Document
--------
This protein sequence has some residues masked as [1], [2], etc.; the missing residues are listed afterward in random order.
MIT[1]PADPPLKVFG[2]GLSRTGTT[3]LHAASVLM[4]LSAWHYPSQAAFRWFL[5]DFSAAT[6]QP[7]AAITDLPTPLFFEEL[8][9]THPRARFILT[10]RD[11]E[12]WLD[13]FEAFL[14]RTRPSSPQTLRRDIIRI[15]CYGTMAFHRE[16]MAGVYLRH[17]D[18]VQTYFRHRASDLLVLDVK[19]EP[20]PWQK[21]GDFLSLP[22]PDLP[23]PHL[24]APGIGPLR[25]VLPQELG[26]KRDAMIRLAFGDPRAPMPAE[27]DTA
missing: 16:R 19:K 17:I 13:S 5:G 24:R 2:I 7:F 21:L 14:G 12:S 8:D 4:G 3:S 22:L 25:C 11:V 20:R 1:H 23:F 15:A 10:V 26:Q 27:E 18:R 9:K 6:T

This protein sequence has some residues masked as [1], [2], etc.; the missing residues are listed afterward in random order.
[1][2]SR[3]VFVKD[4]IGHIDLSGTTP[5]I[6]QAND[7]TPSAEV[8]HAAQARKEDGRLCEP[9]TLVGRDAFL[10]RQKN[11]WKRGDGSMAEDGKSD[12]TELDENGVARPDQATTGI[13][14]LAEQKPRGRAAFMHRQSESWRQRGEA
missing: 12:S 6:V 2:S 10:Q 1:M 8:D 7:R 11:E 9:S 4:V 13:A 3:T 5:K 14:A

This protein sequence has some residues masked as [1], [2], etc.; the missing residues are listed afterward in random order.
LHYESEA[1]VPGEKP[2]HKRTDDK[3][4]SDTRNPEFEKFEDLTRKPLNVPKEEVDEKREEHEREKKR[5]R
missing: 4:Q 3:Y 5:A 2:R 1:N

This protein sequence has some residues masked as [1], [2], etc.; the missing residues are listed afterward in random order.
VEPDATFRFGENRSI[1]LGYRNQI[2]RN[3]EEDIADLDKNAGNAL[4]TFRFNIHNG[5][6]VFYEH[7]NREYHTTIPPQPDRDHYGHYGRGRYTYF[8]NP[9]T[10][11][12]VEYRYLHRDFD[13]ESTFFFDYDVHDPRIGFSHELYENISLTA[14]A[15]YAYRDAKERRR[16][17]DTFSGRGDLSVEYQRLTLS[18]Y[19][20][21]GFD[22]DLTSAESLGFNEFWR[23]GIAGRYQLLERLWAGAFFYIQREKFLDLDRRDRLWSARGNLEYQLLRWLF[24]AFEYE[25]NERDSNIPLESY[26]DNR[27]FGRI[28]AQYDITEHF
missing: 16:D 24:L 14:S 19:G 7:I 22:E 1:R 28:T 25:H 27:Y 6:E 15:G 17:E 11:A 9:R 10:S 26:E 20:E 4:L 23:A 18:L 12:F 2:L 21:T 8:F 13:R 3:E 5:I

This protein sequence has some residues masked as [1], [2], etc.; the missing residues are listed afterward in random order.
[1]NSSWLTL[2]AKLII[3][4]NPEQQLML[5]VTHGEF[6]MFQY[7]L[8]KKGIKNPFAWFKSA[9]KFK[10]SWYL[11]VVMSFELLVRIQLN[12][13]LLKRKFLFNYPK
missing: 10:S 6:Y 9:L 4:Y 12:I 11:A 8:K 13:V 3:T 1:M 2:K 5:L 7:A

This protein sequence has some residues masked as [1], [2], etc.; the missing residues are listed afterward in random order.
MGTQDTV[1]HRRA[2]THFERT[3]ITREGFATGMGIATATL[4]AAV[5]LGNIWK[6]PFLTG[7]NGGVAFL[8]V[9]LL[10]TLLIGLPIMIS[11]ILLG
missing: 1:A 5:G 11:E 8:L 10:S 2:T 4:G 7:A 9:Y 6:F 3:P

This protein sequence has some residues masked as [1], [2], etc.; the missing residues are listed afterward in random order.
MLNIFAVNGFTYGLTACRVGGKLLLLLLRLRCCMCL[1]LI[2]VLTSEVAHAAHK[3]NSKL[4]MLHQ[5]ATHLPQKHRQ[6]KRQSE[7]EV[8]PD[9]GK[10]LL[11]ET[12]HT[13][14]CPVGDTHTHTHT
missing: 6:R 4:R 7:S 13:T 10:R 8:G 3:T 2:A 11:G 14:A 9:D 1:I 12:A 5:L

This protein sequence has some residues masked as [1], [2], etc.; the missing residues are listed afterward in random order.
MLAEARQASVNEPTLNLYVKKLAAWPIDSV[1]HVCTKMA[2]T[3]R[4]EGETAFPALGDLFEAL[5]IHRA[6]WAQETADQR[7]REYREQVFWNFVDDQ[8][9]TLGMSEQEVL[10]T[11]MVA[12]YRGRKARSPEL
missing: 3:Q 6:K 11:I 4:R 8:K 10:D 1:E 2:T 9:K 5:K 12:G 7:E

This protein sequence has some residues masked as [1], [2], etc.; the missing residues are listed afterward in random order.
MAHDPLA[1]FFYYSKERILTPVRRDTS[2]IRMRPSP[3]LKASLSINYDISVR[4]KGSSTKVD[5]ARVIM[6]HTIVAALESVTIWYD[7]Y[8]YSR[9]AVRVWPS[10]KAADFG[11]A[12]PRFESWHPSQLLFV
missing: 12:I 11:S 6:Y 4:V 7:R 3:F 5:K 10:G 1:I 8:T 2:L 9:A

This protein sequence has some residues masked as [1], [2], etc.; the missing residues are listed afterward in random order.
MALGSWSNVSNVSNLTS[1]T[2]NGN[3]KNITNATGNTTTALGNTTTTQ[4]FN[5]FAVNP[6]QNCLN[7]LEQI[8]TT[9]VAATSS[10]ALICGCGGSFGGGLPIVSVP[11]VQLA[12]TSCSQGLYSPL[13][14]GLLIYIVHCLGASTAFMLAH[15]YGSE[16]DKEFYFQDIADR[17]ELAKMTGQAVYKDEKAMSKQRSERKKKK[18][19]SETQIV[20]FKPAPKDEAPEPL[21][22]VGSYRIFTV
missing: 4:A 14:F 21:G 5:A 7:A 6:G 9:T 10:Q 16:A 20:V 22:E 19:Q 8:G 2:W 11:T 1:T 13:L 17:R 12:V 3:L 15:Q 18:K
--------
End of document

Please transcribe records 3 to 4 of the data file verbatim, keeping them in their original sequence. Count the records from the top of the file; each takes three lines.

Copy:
This protein sequence has some residues masked as [1], [2], etc.; the missing residues are listed afterward in random order.
LHYESEA[1]VPGEKP[2]HKRTDDK[3][4]SDTRNPEFEKFEDLTRKPLNVPKEEVDEKREEHEREKKR[5]R
missing: 4:Q 3:Y 5:A 2:R 1:N

This protein sequence has some residues masked as [1], [2], etc.; the missing residues are listed afterward in random order.
VEPDATFRFGENRSI[1]LGYRNQI[2]RN[3]EEDIADLDKNAGNAL[4]TFRFNIHNG[5][6]VFYEH[7]NREYHTTIPPQPDRDHYGHYGRGRYTYF[8]NP[9]T[10][11][12]VEYRYLHRDFD[13]ESTFFFDYDVHDPRIGFSHELYENISLTA[14]A[15]YAYRDAKERRR[16][17]DTFSGRGDLSVEYQRLTLS[18]Y[19][20][21]GFD[22]DLTSAESLGFNEFWR[23]GIAGRYQLLERLWAGAFFYIQREKFLDLDRRDRLWSARGNLEYQLLRWLF[24]AFEYE[25]NERDSNIPLESY[26]DNR[27]FGRI[28]AQYDITEHF
missing: 16:D 24:L 14:S 19:G 7:I 22:E 1:R 28:T 25:H 27:Y 6:E 15:G 17:E 11:A 9:R 10:S 26:E 20:E 4:L 23:A 18:L 12:F 2:L 21:T 8:F 13:R 3:E 5:I